Fill in all cells of the grid so that every row, every column and every 3x3 block contains the digits 1 to 9 once. Make also a dissection of the grid into rectangles, one side of length 1 and the other one of at least 2. Each rectangle contains exactly one of the small numbers. The small numbers represent the sum of the cells of their rectangles.

Fill out the grid with numbers 1 to 4, so that each of these numbers occurs in each row and each column exactly once. Starting with the bottom left the spiral must have the following sequence of numbers 1 - 2 - 3 - 4 - 1 - 2 - ... - 3 - 4.

*Today's puzzle shows a toy maker, which cuts out with a jigsaw one Christmas arche. He broods over the way to paint the Yonbun. His figurines he can paint, he has frequently made it. But with the painting of Japanese puzzle, he is not so familiar. Can you help him?*

Fill the grid with tetrominos (4-cell blocks) in the colors red, blue, yellow and green. All cells are used. Blocks of the same color can only touch on the corners. The color in a circle indicates the color most frequently occurs in the immediate neighbourhood. If a X in a circle, there is no unique color that occurs most frequently.

Fill in each row and column three number from 1 to 9. The difference between each pair of numbers in the row or column must be equal. Moreover the numbers are ordered in the rows from left to right and in the columns from the top to the bottom (i. e., 1 - 2 - 3 oder 2 - 5 - 8 oder 3 - 5 - 7).

*During the Christmas season window pictures can also be seen in many windows of the Erzgebirge. These are mad with jigsaws, with a wood turning lathe or carved. Our puzzle shows the church of Seiffen. This church is the most popular theme of all the churches in the Erzgebirge. One finds it as a light house, as a pyramid, on Christmas Arches, on tableclothes, napkins ...*

Write in the twelve clouds around the church of Seiffen the numbers 1 to 12. Adjacent numbers have a difference of at least 3 and at most a difference of 6. No number can be repeated.

*The Christmas arches (Schwibbogen) are ubiquitous in the Erzgebirge as a symbol of light in the Christmas time. They shone for the miners if they left the mines. Light was very important for the miners because they entered the mines during the winter season before sunup and came back after sundown. From the first Advent weekend right up to February, there are very many windows in the Erzgebirge with Christmas Arches. Our shows one of the most popular motifs. We see various symbols in addition to two miners, a toy maker, a child and a woman bobbin lace maker. We also find Christmas decorations, a light angel and an Erzgebirgian candlelight spider. *

Let's come to the puzzle now:

Place the letters A, B, C and D in the grid so that precisely in each framed area each letter occurs once. In addition there is none set of four cells anywhere in the grid that is connected horizontally or vertically (corners are just as welcome as a line or a square) and has the sequence ABCD. Horizontally or vertically neighbored cells must be different.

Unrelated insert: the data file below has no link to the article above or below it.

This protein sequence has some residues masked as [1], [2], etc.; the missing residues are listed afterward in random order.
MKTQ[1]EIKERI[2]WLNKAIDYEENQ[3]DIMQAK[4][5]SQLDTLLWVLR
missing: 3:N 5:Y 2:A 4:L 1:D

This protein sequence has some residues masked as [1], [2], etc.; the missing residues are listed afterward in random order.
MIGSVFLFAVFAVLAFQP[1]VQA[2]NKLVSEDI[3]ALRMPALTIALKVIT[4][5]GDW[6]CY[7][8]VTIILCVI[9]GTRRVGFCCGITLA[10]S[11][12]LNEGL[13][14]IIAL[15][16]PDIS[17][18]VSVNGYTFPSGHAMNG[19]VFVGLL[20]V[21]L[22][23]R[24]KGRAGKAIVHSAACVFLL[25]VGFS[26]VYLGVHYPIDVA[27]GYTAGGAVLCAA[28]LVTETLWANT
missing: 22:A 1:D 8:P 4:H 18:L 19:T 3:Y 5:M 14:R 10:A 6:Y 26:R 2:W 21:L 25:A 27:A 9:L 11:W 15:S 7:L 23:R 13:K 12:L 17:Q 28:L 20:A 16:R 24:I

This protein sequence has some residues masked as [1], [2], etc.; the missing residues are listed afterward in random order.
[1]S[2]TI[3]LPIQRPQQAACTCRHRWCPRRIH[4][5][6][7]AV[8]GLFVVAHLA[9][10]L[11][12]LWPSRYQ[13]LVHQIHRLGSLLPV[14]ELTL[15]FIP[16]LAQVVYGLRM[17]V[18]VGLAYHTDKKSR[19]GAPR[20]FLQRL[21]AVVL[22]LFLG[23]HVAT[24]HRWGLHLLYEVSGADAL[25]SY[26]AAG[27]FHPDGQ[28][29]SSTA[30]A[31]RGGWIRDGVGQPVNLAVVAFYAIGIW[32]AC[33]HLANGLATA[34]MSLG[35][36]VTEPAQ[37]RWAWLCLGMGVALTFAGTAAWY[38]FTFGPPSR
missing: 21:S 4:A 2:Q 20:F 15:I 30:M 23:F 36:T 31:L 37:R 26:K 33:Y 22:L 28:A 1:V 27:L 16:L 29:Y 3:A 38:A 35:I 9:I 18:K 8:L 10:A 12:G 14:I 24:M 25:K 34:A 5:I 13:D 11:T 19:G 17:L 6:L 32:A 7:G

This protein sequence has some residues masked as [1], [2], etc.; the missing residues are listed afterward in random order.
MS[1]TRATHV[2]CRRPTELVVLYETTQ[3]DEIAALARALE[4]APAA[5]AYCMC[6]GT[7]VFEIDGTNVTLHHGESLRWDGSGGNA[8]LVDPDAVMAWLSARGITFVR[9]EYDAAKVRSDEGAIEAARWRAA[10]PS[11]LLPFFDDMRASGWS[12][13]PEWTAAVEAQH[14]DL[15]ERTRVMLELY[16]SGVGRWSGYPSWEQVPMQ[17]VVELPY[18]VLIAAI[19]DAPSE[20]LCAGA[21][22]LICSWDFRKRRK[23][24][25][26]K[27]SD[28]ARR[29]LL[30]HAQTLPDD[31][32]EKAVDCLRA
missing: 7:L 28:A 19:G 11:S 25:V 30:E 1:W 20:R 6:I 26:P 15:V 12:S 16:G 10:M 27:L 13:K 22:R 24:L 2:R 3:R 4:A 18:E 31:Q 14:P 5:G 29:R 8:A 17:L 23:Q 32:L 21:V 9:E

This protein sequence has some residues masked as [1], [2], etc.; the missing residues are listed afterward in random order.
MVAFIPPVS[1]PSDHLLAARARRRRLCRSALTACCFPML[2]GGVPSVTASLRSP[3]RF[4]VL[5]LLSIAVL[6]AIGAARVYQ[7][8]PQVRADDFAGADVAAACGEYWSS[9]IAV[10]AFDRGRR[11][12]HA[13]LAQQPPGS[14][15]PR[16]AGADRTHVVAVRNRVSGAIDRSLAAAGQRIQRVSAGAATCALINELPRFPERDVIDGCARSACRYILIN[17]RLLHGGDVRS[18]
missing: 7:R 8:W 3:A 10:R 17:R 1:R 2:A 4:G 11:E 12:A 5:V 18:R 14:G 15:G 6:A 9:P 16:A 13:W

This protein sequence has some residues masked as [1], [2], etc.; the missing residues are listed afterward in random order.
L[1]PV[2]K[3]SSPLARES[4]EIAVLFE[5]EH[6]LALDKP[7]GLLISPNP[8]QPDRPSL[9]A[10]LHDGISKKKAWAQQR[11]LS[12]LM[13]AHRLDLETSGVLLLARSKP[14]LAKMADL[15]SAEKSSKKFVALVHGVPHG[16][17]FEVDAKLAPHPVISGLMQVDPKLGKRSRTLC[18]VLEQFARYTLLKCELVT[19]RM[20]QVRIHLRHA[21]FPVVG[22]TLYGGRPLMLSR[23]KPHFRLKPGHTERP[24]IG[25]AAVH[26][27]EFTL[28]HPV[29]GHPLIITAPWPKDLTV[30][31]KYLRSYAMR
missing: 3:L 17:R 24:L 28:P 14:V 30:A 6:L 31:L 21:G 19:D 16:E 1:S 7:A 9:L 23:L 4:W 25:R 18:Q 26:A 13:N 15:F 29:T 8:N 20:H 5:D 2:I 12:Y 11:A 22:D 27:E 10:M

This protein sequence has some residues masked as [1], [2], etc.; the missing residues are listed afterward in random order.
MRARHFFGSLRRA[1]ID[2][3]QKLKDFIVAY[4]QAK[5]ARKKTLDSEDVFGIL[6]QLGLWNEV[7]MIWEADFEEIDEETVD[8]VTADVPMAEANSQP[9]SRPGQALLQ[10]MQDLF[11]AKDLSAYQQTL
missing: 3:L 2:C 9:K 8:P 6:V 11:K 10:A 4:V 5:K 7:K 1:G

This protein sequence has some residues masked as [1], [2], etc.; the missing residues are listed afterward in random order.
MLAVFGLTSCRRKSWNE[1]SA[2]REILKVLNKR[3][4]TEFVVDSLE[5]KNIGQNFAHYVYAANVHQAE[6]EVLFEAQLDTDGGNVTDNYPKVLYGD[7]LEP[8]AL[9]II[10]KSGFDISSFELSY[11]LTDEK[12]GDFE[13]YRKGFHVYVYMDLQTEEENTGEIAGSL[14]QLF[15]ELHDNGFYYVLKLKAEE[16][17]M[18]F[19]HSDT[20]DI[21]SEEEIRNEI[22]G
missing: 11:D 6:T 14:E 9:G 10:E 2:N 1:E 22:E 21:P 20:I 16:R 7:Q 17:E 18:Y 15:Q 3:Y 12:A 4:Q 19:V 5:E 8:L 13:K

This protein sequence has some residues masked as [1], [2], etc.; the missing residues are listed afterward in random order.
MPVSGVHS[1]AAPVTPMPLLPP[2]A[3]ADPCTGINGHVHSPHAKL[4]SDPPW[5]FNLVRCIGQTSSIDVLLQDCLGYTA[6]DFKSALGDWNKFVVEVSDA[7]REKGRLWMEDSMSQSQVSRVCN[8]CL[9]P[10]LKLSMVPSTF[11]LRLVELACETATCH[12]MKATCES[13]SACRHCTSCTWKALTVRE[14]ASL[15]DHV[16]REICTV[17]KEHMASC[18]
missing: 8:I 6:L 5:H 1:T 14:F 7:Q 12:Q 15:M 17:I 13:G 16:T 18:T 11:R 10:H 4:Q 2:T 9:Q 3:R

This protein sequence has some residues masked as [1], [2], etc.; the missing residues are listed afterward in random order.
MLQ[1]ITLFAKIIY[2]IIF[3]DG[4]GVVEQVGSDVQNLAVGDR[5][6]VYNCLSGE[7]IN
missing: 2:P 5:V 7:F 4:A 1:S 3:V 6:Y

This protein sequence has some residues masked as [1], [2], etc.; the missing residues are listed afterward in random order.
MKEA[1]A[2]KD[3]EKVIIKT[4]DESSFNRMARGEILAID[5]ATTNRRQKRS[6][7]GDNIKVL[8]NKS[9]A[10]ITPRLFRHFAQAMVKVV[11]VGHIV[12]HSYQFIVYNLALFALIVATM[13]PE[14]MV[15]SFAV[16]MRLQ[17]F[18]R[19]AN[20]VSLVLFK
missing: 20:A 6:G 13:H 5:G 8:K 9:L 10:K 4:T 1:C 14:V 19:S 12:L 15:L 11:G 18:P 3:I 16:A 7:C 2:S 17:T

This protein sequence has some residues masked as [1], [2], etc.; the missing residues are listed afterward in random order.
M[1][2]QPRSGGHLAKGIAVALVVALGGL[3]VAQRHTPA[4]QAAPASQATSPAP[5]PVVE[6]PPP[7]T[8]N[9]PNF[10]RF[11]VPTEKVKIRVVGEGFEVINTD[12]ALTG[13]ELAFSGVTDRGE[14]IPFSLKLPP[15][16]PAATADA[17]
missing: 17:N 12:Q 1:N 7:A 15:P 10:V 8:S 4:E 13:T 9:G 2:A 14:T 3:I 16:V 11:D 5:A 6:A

*Natürlich kommt der Nikolaus auch im Erzgebirge. Aus diesem Anlass heute ein Futoshiki, ach nee, ein Schuhtoshiki.*

As everywhere in Germany Saint Nicholas is also coming in the Erzgebirge. On the previous night of December 6, children put one empty shoe outside, and on the following morning the children awake to find that St. Nicholas has filled their previously empty shoes with small presents. To celebrate the Saint Nicholas Day we have a Futoshiki, or better a Shoe-Toshiki.

Fill the Nicholas shoes with the digits 1 to 7. In each row and each column there is each digit exactly once. The relational symbols between the shoes show which shoe has the smaller number.

* As long as we are still waiting for the snow with great longing we have time to solve the following puzzle: *

Fill the letters A, B, C and D as in the grid. Every row, every column and every bold marked group of interconnected cells contains each letter exactly once. The letters of a bold marked group should be in the order ABCD.

*Although there is now a very nice Nutcracker Museum in Neudorf, the Nutcrackers today no longer seem to be the best sellers. In shops, they usually are on the top shelves. But I like some of them, such as the Olbernhauer Reiterlein (Olbernhauian Horsemans) and Munchausen. As in E. T. A. Hoffmann's fairy tale of the Nutcracker and the Mouse King, which we owe the Erzgebirgian Nutcrackers, we find in our puzzle hussars. Both want to color the grid with their uniform color. Please help them.*

Draw some blue and red triominoes (3-cell blocks) so that fields with the same color of different blocks are not orthogonally adjacent. All triomino of the same color are connected diagonally.

*Im Arzgebirg is wahrlich schie,
wenn´s draußen stermt un schneit,
un wenn de Peremett sich dreht,
is unnre schännste Zeit." (Part of a Christmas Song in the Erzgebirgian dialect)
*

*Today we start a Christmassy puzzle journey into the Erzgebirge (mountains in the south west and south of Saxony with many special Christmas traditions, also called Christmas County - Weihnachtsland). At many places we find beautiful Christmas pyramids, called Peremett in the local dialect, out of doors. At the first Advent weekend there is in many villages and little towns a ceremony called Pyramidenanschieben (Kick-Start of the pyramid). Lets put our numbers pyramid into motion: *

Each box contains one of the digits 1 to 9. The value of a cell is either the sum or the difference of the two cells under it. In yellow lines all numbers are different. In green lines just one number occurs twice, all other numbers are different. In pink lines exactly two numbers occur twice and all others are different. Fill out the grid with numbers 1 to 9 in accordance with these rules.